Jump to ContentJump to Main Navigation
Retrying Galileo, 1633-1992$
Users without a subscription are not able to see the full content.

Maurice Finocchiaro

Print publication date: 2005

Print ISBN-13: 9780520242616

Published to California Scholarship Online: March 2012

DOI: 10.1525/california/9780520242616.001.0001

Show Summary Details
Page of

PRINTED FROM CALIFORNIA SCHOLARSHIP ONLINE (www.california.universitypressscholarship.com). (c) Copyright University of California Press, 2017. All Rights Reserved. Under the terms of the licence agreement, an individual user may print out a PDF of a single chapter of a monograph in CALSO for personal use (for details see http://california.universitypressscholarship.com/page/535/privacy-policy-and-legal-notice).date: 18 October 2017

Emblematic Reactions

Emblematic Reactions

Descartes, Peiresc, Galileo's Daughter (1633–1642)

Chapter:
(p.43) Chapter 3 Emblematic Reactions
Source:
Retrying Galileo, 1633-1992
Author(s):

Maurice A. Finocchiaro

Publisher:
University of California Press
DOI:10.1525/california/9780520242616.003.0004

This chapter begins with the period from 1633 to approximately 1642—the period of Galileo's life after the trial. It concentrates on the reactions of four individuals that for various reasons have emblematic significance: Galileo, Nicholas Claude Fabri de Peiresc, Sister Maria Celeste, and René Descartes. Descartes claimed that the Inquisition had declared the geokinetic opinion a heresy. He was also probably echoing the Liège poster's interpretation. At the age of sixteen, Virginia became a nun in the monastery of San Matteo in Arcetri, on the outskirts of Florence, and took the name of Sister Maria Celeste. Peiresc was in a good position to try to help Galileo. Galileo concluded that, despite the identity of the formal conditions, he was actually freer to receive visitors in Arcetri.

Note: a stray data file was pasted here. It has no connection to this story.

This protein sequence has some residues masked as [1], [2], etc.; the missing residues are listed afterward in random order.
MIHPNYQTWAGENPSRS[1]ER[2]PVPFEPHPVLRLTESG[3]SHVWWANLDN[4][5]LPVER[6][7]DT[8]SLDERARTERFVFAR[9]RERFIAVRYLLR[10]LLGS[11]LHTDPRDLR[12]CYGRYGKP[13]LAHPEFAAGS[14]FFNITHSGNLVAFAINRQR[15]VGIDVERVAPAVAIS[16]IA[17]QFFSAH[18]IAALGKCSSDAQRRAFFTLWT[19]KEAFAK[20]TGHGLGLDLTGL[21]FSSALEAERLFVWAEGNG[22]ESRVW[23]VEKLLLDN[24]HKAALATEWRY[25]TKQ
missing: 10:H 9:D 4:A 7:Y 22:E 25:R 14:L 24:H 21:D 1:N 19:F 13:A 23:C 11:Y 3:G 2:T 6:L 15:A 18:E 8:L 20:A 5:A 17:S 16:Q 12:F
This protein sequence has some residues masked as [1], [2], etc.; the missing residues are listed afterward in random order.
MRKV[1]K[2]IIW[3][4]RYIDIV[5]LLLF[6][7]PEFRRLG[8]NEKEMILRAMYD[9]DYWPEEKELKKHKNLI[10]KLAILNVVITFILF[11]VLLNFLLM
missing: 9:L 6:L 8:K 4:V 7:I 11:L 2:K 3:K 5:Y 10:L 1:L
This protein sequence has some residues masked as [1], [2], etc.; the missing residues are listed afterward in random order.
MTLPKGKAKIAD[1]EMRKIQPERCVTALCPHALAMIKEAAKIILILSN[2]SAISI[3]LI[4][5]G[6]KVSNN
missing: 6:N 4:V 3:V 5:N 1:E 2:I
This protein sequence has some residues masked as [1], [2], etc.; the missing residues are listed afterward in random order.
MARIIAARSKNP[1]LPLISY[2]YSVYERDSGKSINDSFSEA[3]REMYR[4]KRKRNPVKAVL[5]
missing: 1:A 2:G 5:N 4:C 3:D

Keywords:   Galileo, Nicholas Claude Fabri de Peiresc, Sister Maria Celeste, René Descartes, Virginia, emblematic significance

California Scholarship Online requires a subscription or purchase to access the full text of books within the service. Public users can however freely search the site and view the abstracts and keywords for each book and chapter.

Please, subscribe or login to access full text content.

If you think you should have access to this title, please contact your librarian.

To troubleshoot, please check our FAQs, and if you can't find the answer there, please contact us.